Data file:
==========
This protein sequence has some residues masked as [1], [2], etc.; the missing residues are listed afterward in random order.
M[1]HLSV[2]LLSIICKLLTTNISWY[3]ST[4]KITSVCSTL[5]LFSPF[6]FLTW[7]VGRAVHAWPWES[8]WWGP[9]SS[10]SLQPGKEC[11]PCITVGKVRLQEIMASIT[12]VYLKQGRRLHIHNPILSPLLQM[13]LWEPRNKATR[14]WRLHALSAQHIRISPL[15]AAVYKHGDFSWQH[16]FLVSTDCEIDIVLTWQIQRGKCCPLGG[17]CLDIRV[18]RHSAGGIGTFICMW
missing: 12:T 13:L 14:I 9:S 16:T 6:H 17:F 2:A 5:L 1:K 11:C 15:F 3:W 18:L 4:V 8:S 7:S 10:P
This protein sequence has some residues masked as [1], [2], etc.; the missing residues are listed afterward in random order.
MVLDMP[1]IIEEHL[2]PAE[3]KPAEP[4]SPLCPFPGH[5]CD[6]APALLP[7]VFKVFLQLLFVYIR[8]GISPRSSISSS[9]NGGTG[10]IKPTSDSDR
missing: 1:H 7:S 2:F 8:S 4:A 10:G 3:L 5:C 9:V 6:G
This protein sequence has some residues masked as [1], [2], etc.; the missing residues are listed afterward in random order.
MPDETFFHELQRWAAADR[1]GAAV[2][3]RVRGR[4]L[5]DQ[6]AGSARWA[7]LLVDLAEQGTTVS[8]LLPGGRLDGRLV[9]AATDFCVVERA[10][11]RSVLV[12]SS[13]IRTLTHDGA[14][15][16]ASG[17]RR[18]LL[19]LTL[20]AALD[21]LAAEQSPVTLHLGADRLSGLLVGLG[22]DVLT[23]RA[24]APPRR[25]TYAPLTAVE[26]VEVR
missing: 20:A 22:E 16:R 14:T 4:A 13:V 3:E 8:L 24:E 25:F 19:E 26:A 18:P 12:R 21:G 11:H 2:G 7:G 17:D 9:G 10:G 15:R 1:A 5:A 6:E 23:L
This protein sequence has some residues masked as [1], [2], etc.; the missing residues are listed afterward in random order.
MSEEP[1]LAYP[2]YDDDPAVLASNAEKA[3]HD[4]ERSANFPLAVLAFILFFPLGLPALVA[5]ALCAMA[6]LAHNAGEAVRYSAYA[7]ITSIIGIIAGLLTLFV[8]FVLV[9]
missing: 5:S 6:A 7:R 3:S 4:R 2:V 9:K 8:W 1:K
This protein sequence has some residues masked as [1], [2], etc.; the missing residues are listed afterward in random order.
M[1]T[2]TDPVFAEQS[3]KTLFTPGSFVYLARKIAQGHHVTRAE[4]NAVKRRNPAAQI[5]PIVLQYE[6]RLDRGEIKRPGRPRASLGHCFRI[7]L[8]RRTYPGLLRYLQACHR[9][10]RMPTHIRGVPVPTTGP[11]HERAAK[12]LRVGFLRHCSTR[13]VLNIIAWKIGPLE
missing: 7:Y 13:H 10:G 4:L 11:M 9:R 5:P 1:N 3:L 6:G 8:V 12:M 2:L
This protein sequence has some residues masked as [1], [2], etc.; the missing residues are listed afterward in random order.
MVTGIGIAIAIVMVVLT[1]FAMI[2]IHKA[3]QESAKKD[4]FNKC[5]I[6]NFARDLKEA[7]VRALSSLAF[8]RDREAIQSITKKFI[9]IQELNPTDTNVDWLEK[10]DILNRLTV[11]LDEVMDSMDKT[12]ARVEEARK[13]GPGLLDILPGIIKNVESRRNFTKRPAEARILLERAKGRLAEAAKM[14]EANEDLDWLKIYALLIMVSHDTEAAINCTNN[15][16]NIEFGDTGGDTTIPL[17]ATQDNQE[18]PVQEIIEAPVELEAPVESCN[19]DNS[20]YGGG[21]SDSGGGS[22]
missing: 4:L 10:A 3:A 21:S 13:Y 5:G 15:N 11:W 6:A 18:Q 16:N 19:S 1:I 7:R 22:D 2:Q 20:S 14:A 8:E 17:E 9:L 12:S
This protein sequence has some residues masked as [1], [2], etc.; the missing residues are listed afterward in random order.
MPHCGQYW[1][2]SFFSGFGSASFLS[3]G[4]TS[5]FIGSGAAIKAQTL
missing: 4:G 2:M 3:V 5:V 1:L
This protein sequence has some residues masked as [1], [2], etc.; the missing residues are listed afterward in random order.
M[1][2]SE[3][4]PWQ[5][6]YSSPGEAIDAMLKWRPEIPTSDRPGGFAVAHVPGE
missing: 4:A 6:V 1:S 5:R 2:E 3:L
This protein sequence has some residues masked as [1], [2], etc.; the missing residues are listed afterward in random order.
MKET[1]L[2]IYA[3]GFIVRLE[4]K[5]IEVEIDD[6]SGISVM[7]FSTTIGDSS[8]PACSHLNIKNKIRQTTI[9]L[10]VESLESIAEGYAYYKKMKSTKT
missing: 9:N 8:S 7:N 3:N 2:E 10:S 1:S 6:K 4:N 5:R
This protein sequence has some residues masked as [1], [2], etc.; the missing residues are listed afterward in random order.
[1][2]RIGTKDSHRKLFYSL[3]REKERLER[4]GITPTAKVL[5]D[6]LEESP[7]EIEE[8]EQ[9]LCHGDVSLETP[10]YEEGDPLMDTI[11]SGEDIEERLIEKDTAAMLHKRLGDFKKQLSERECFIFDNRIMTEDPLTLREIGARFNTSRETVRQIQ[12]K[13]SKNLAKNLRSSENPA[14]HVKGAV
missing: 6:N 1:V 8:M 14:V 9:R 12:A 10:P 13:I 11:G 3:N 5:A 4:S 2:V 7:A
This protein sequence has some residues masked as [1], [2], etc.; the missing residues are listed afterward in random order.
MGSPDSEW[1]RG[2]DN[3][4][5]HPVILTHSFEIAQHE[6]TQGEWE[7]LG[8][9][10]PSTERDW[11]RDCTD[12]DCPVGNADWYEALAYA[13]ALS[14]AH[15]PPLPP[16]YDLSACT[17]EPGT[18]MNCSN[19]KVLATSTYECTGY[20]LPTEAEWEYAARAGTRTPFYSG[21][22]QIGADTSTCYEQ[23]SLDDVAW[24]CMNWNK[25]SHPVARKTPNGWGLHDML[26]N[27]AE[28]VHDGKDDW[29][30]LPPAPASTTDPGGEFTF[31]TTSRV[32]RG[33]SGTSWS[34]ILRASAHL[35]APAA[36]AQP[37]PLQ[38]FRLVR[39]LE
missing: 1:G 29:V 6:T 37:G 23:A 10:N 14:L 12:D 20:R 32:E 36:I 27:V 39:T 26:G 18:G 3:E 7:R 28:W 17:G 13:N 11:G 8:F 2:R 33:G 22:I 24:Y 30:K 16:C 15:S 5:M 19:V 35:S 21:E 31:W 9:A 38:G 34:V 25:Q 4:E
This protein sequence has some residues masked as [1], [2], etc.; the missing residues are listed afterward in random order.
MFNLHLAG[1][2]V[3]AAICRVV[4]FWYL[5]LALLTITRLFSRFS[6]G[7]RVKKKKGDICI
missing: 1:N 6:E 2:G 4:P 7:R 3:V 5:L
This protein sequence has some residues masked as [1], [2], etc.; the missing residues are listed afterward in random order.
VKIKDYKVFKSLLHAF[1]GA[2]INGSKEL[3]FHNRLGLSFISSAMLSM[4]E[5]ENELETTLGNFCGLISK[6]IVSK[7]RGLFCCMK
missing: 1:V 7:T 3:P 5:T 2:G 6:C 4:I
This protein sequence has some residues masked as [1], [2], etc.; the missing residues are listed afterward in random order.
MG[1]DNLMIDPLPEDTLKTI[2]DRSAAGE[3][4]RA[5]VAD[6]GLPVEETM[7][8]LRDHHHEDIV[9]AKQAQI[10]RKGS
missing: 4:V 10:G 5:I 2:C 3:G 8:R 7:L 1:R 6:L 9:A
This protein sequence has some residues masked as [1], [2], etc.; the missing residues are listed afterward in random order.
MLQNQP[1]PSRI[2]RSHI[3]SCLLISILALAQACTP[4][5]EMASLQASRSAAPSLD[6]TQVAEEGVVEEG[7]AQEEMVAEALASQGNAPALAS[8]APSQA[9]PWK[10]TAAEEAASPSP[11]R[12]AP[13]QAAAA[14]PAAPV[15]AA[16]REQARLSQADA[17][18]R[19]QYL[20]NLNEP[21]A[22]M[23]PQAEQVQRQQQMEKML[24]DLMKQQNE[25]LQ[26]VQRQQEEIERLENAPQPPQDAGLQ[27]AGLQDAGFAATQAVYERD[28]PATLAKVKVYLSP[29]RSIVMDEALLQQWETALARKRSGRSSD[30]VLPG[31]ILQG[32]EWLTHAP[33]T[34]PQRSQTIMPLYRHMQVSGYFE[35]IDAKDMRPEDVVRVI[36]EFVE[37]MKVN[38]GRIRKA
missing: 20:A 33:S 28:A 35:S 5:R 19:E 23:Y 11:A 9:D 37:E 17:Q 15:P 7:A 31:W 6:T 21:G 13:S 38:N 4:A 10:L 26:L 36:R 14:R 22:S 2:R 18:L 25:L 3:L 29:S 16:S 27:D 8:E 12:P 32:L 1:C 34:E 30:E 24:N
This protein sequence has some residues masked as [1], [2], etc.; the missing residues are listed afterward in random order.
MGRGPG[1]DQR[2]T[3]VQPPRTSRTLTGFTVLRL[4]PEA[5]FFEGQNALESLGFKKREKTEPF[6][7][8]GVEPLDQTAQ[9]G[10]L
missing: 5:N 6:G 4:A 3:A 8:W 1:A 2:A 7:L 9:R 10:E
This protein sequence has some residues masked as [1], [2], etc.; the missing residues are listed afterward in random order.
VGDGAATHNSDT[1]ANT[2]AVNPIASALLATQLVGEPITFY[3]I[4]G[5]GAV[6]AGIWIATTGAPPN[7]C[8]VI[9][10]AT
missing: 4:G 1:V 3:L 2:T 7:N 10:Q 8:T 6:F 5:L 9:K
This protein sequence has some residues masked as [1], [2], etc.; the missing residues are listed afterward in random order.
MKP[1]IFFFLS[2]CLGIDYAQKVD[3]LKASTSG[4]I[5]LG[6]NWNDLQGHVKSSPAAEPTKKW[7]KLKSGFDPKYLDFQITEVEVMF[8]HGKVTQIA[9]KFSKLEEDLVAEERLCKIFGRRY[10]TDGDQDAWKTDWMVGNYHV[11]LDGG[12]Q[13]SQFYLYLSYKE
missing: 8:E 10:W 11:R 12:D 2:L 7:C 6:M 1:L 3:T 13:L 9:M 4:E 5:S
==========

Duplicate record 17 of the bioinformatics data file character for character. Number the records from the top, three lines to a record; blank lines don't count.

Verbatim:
This protein sequence has some residues masked as [1], [2], etc.; the missing residues are listed afterward in random order.
VGDGAATHNSDT[1]ANT[2]AVNPIASALLATQLVGEPITFY[3]I[4]G[5]GAV[6]AGIWIATTGAPPN[7]C[8]VI[9][10]AT
missing: 4:G 1:V 3:L 2:T 7:N 10:Q 8:T 6:F 5:L 9:K